Mist rising out of the valley as the temps rose from 9 degrees to a balmy (ha) 16 when I finished
And so I kept going. My husband came back one extra time before I finished to see me as it was taking me longer than we'd planned, and he wanted to make sure I had enough fuel. I didn't stop. I was mid-hill and focused. I was going to climb that hill. I just kept saying it. Climb the hill. Climb the hill. Less than two miles to go, and I knew I was going to finish. The hills were relentless (the beautiful area I live in is not flat). But I did it. I finished in 3 hours and 50 minutes. My average pace was 12:49, just 4 seconds slower than my average pace for my first half marathon. My mile splits were all over the place, but I finished.
Finishing as strong as I could
When I was done, I didn't feel joy. I didn't feel accomplishment. I wanted to say all sorts of things to myself. What were you thinking? You can't run 18 miles. That was pathetic. How in the world are you going to run 26.2? This is proof you should just give up. You've lost too much time. You've screwed up your training. You're done.

But I kept fighting. I focused on recovery. Eating. An ice bath. Getting myself to physical therapy. I avoided judging until I had time to process things. No, it was not my best run. Yes, it was slower than my desired long run pace. Yes, I took walk breaks which were not something I planned to do, and not just a few.
Done. My husband told me to smile for the camera. This was all I could do.
 But, I have to keep things in perspective. It was 9 degrees, the coldest temperatures in which I've attempted to run. We've had a warm winter so I've actually only had a handful of 20 degree runs. My body is not used to it. I was wearing lots of layers I am not used to. It was hilly, really hilly. My 16 mile run was down on a pancake flat treadmill. I had been avoiding hills for the sake of my injury and just began to work them back in. Oh yea, and I am running while trying to recover from an injury. I have missed a lot of training, and a lot of mid-week runs that help maintain the fitness to make the long runs easier. I did a long run progression of 12, 14, 16, and 18 with no step-back weeks. I knew it was a little crazy to plan that and honestly never though I could pull it off, but I wanted to be able to taper a little for the Tinker Bell half marathon while still fitting in two 20 mile runs (or a 20 and a 22) before the marathon. And I was mentally fighting a breakdown before I even got out the door with no sleep and a screwed up playlist.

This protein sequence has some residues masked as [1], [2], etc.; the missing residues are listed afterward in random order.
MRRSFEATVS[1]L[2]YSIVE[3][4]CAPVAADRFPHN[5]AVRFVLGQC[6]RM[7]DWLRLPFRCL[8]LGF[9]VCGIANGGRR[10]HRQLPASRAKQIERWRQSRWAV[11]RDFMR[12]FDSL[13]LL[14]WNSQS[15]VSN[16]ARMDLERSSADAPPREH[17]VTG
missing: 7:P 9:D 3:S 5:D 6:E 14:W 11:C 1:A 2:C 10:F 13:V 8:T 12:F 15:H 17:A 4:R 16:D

Those things don't excuse my performance. They don't excuse my lack of training. I know I'm not in the place I wanted to be. But I did a 18 miler. I focused on mental toughness and pushed my through the absolute worst run of my life, and I refused to give up. I might not have been smiling Paula, but I just kept moving. For that I am proud.


  1. Hi! Saw your link on Twitter. My 18-miler was my WORST training run. I'm running my first marathon on Sunday. A friend of mine who's been running her whole life said 18 miles is always the worst, which I found interesting. I'm in So Cal and worried about starting my race in the high 30's, I can't IMAGINE running at 9 degrees. Seriously, that makes you a superstar. Who cares what your time was--you ran 18 miles in the freezing cold!! Here is my account of 18 miles that DIDN'T include freezing temps!

    Hope your next runs go well!

  2. Yay you! Who can smile in 9 degrees anyway! Congrats on sticking it out. So proud of you.